About D. H. Lawrence
The Machine Will Never Triumph, part two
D. H. Lawrence’s symbol, which he chose to represent him at an early age, was the phoenix, a symbol that suited the man well. If there is one word that describes Lawrence, that would be “resurrection,” for the man who was a sickly kid lived long past the time his physical body should have collapsed. Though the physical Lawrence is no longer with us, his spirit still makes its presence known, much like Christians affirm that the spirit of Jesus is alive and well. Nietzsche says the following:
That author has drawn the happiest lot who as an old man can say that all of [the] life-engendering, strengthening, elevating, enlightening thought and feeling that was in him lives on in his writings, and that he himself is now nothing but the grey ashes, while the fire has everywhere been rescued and borne forward.1
As such, Lawrence’s spirit should be well pleased, for his writings embody the man in the way few writings from any author can, though Lorenzo lives on not just through his writings, but also as a fiery spirit that has come into living touch with the Heraclitean flux. If this sounds close to the descriptions of religious prophets, that is for the good reason that David Herbert Lawrence (known by friends and family as Lorenzo) was and is seen by many as a prophet. DHL could see things that others could not, but above and beyond this, he was a prophet in the traditional sense by bringing a revelation of the Gods to the people. Any list of prophets that includes Buddha, Christ, and Muhammad, must also include Lorenzo. Consider this moving affirmation by author Henry Miller:
There was Christ, the one splendid, shining figure who has dominated our whole history. There was also another man—St. Francis of Assisi. He was second to Christ in every sense. He made a tremendous impression upon our world, perhaps because, like those Bodhisattvas who renounced Nirvana in order to aid humanity, he too elected to remain close to us. There were these two resplendent figures, then. Will there be a third? Can there be?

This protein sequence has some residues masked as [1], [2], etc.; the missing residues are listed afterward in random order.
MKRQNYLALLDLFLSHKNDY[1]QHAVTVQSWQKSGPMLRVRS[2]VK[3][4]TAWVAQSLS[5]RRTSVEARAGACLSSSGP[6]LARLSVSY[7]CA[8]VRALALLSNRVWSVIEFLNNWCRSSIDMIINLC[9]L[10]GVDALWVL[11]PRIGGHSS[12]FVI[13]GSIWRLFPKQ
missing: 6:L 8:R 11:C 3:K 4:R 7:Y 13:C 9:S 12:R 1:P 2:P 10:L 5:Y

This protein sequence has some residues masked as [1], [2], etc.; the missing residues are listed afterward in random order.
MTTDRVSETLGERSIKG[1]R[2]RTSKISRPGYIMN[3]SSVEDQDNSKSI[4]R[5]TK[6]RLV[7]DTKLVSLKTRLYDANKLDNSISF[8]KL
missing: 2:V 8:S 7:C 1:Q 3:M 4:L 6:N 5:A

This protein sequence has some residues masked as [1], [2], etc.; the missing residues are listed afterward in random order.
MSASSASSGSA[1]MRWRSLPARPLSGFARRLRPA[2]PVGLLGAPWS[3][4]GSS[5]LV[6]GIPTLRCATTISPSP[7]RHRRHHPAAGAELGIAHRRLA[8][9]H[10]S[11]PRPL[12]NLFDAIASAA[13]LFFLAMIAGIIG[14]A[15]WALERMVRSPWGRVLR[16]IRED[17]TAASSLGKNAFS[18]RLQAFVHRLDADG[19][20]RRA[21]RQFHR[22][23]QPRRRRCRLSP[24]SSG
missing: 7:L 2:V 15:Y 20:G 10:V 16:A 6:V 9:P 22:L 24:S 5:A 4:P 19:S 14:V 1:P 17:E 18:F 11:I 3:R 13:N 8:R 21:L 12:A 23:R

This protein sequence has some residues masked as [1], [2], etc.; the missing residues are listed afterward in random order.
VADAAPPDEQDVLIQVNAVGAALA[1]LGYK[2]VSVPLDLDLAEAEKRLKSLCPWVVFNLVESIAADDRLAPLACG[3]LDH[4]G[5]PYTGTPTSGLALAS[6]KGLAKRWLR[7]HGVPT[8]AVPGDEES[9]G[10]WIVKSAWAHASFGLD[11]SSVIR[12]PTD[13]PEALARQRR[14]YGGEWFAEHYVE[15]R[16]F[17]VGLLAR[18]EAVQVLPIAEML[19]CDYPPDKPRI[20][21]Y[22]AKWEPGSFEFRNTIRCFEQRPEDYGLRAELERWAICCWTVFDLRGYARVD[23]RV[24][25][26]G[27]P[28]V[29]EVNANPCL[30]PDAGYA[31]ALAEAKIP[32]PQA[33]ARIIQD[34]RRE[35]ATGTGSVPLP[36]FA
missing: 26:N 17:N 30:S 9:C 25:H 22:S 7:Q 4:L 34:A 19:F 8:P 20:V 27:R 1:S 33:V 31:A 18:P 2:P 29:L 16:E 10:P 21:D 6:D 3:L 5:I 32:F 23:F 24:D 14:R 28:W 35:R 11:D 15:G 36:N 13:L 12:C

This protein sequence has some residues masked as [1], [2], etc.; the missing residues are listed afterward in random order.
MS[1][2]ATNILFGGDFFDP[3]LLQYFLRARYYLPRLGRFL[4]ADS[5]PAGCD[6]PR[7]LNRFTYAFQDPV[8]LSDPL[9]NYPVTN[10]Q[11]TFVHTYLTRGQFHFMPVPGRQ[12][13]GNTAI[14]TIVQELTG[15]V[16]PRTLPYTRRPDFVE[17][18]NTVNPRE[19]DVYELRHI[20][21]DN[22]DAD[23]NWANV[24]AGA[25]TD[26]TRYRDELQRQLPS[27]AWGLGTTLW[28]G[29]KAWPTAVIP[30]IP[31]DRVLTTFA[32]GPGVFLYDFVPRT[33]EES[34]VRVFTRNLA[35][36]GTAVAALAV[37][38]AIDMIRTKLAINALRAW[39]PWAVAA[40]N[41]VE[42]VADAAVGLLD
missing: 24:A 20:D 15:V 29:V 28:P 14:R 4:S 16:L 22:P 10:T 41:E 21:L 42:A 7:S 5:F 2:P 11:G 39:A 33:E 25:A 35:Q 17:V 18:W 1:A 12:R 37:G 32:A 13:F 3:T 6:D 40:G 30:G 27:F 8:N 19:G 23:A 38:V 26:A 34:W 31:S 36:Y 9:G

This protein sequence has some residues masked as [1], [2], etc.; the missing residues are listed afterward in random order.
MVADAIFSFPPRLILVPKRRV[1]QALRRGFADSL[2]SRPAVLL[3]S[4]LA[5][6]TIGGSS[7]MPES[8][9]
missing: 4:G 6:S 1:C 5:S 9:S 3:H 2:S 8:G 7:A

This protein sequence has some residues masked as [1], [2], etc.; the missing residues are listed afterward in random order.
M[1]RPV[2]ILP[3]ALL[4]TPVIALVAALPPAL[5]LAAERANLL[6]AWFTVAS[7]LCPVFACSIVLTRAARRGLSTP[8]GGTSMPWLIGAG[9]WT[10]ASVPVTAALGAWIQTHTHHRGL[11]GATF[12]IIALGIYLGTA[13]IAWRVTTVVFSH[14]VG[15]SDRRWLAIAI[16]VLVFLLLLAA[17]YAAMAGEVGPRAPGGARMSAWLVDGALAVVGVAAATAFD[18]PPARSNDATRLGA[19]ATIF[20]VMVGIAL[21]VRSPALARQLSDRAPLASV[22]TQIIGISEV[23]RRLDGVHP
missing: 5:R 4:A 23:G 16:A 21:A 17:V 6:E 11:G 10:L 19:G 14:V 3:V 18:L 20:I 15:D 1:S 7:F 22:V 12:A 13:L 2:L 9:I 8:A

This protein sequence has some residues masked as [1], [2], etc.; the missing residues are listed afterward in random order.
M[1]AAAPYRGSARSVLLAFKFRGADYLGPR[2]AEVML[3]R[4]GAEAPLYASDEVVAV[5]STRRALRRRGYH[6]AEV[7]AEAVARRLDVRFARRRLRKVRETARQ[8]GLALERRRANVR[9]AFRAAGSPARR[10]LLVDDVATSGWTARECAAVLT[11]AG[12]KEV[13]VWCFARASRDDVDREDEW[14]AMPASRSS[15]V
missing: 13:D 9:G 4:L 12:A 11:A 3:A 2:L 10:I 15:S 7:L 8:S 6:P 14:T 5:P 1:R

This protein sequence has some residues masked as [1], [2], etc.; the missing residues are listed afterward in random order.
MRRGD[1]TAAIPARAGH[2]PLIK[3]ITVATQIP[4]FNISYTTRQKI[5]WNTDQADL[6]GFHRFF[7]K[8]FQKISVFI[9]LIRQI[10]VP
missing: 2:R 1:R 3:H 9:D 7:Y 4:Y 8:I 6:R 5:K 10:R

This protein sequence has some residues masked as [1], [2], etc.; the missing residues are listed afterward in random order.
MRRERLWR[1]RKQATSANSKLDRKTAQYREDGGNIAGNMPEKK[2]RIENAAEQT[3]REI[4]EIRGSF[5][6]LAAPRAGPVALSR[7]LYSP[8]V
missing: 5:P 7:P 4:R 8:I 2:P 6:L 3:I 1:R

If there was any man in the course of modern times who most nearly attained this summit it was D. H. Lawrence.2
Miller is correct in what he says here, except that Lawrence didn’t “nearly” attain the summit, but, for reasons I describe below, almost certainly attained the same summit that other prophets attained before him. DHL has not had the same impact upon the world as Christ or Muhammad, but that does not mean he will not or cannot have that effect. If Lawrence’s life and writings do not affect a change in the very centers of our being, that may be our fault, not his, and I fear it would be our eternal tragedy if we fail to recognize the prophetic voice of our times.
Of course, whenever a great prophet, saint, or leader comes forth to help us, there will arise enemies. Enemies of Lawrence, such as author Kate Millett have tainted the views of Lawrence in the minds of many young people. It is sad that people who need Lawrence the most refuse to read him because of the mad rantings of an academic theorist incapable of beautiful writing. Tony Hoagland wrote the following poem about this phenomenon:
On two occasions in the past twelve months
I have failed, when someone at a party
spoke of him with a dismissive scorn,
to stand up for D. H. Lawrence,
a man who burned like an acetylene torch
from one end to the other of his life.
These individuals, whose relationship to literature
is approximately that of a tree shredder
to stands of old-growth forest,
these people leaned back in their chairs,
bellies full of dry white wine and the ovum of some foreign fish,
and casually dropped his name
the way pygmies with their little poison spears
strut around the carcass of a fallen elephant.
“O Elephant,” they say,
“you are not so big and brave today!”
It’s a bad day when people speak of their superiors
with a contempt they haven’t earned,
and it’s a sorry thing when certain other people
don’t defend the great dead ones
who have opened up the world before them.
And though, in the catalogue of my betrayals,
this is a fairly minor entry,
I resolve, if the occasion should recur,
to uncheck my tongue and say, “I love the spectacle
of maggots condescending to a corpse,”
or, “You should be so lucky in your brainy, bloodless life
as to deserve to lift
just one of D. H. Lawrence’s urine samples
to your arid psychobiographic
Or maybe I’ll just take the shortcut
between the spirit and the flesh,
and punch someone in the face,
because human beings haven’t come that far
in their effort to subdue the body,
and we still walk around like zombies
in our dying, burning world,
able to do little more
than fight, and fuck, and crow,
something Lawrence wrote about
in such a manner
as to make us seem magnificent.3